Nursing home “care” may border on abuse in some states, according to a report released last month by advocacy group Families for Better Care. The Florida-based group graded states on several criteria including average employee hours per resident per day, care staff to resident ratio, and health inspection score. Hawaii, Alaska, and Maine received the highest scores, but the report declared nursing homes in Texas, Georgia, and Louisiana inadequate.
Nursing home staff are responsible for providing excellent care for their elderly residents. However, nursing homes across the country continue to fail to provide even adequate care. Nursing home residents who are not receiving proper care can suffer injuries from falls, bedsores, malnutrition, and physical and emotional abuse.
Laws passed in several states last year allowed the use of hidden cameras in nursing home rooms, which have improved the standard of care according to inspectors. Last year in Oklahoma, a state that received an “F” rating from Families for Better Care, a video camera caught a nurse forcefully shoving food into a 96-year-old woman’s mouth. Similar scenes of abuse have been captured by cameras in other homes.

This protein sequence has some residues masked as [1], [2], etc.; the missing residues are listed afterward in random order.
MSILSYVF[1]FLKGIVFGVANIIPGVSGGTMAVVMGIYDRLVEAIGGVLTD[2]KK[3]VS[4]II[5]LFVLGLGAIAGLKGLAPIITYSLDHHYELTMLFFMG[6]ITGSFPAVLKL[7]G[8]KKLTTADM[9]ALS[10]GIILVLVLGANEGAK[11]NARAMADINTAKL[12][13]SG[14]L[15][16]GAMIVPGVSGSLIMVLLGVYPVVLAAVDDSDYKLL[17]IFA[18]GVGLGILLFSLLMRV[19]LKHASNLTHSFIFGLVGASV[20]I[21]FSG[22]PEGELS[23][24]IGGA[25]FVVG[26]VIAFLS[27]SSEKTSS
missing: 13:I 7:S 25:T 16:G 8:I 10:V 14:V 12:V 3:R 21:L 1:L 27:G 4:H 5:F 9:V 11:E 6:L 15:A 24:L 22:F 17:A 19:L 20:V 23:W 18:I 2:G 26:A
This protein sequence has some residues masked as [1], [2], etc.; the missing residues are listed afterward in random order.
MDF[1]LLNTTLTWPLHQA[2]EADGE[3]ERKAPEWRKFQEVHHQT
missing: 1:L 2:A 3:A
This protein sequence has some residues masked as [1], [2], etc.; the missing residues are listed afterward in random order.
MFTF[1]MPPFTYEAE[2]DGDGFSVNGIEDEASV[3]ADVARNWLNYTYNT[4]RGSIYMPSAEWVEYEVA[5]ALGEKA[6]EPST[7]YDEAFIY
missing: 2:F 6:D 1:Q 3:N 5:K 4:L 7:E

One of the most substantial barriers to providing effective care is the lack of well-trained nursing home staff. According to July’s report, a paltry seven states provided residents with more than one hour of professional care each day, and a vast majority of states gave residents less than three hours of direct daily care. Brian Lee, the executive director of Families for Better Care, called nationwide nursing care “slipshod” and blamed it for “thousands of painful or deadly blunders.”
“It’s beyond time that states take a hard look at their nursing home care and figure out what’s working so residents receive safer, more affordable care,” Lee said.